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Smith v. Estate of Gethings

A-6399-04T5 (N.J. Super. App. Div. 2007) (Unpublished)

TENANCIES-IN-COMMON — Where tenants-in-common agree that when one moves out of the property, the one who remains should compensate the other for his or her interest, absent any evidence to the contrary, the amount to be paid is to be calculated as of the time the initial tenant-in-common left the property, not as of the time closing takes place.

In 1969, two brothers, as tenants in common, purchased a residence for $27,900. The brothers shared the closing costs, shared the monthly carrying charges, and both signed the mortgage. They agreed that if one of the two were to marry, the other would move out and the one who remained would compensate the other for his interest.

In 1974, one of them married and the other brother offered to purchase his interest for $1,000. The married brother refused the offer, but the relationship continued amicably; when work was needed on the house, the married brother would lend a hand on the improvements. However, the status of the married brother’s interest was not clear. For example, the cost of improvements were paid for by the unmarried brother and when the married brother later divorced thereafter, he didn’t list the marital house as an asset in the divorce proceeding.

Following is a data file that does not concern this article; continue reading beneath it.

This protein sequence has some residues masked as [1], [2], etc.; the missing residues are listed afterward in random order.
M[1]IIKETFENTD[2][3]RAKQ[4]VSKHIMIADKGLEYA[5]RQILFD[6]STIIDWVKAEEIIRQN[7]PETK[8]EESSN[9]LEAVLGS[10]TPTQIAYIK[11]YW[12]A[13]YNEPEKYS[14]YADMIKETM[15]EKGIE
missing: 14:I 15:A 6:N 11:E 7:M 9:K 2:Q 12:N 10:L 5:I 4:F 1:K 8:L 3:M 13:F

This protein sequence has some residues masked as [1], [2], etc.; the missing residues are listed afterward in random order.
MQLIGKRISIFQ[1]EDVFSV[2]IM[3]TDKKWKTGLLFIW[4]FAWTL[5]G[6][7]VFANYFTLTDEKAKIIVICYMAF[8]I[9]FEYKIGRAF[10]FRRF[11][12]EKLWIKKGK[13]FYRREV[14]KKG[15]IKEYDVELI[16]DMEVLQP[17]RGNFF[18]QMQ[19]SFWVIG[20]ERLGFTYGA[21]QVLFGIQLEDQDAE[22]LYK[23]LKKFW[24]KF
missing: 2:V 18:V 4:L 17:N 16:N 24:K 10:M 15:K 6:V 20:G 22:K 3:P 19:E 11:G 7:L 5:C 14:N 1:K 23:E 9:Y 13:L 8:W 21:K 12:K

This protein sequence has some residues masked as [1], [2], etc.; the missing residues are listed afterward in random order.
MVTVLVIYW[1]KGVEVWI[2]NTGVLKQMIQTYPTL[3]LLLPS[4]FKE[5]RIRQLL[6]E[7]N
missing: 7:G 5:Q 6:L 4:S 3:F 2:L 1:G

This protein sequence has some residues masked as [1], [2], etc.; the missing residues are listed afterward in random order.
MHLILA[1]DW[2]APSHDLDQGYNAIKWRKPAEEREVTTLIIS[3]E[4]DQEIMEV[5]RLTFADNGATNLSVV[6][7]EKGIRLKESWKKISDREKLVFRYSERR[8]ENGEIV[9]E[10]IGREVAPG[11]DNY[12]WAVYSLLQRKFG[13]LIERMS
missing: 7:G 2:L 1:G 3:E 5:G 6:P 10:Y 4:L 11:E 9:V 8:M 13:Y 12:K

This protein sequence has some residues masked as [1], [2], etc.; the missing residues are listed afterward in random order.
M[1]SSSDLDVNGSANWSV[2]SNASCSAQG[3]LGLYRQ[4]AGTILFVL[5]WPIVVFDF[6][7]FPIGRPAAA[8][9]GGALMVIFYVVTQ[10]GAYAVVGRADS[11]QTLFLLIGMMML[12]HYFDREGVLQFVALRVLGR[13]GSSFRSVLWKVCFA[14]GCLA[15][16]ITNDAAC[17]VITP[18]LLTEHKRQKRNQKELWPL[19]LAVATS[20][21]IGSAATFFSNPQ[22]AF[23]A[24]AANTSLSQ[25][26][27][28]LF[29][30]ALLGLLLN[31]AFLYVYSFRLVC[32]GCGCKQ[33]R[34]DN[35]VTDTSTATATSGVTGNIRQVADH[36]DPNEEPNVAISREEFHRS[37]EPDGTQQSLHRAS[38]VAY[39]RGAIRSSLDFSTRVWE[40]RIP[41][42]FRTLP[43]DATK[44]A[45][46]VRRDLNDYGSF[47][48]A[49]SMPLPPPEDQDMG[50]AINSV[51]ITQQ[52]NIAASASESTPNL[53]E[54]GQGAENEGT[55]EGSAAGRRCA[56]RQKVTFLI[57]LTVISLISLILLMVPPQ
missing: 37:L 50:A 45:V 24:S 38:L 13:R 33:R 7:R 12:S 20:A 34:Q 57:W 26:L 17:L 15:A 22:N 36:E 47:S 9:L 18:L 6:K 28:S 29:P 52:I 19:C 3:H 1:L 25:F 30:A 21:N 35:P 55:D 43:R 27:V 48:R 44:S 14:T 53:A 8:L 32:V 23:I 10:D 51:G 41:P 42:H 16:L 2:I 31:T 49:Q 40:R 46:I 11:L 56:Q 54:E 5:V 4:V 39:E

In 2002, the unmarried brother died, and the once-married brother filed a partition action to compel sale of the house. He contended that he owned a one-half interest, at that time valued at $304,000.

The lower court noted the paucity of evidence before it, including a lack of evidence as to the use and occupancy of the property over the years as well as the cost of maintenance. It concluded that the once-married brother’s interest should be calculated in accordance with the original agreement. Thus, the court awarded him one-half the value of the house as of 1974, which amounted to $21,500. He appealed, arguing that he was entitled to one-half of the current value of the property, but the Appellate Division affirmed the lower court’s findings on the record of evidence before it and concurred in the reasoning set forth in the lower court’s opinion.


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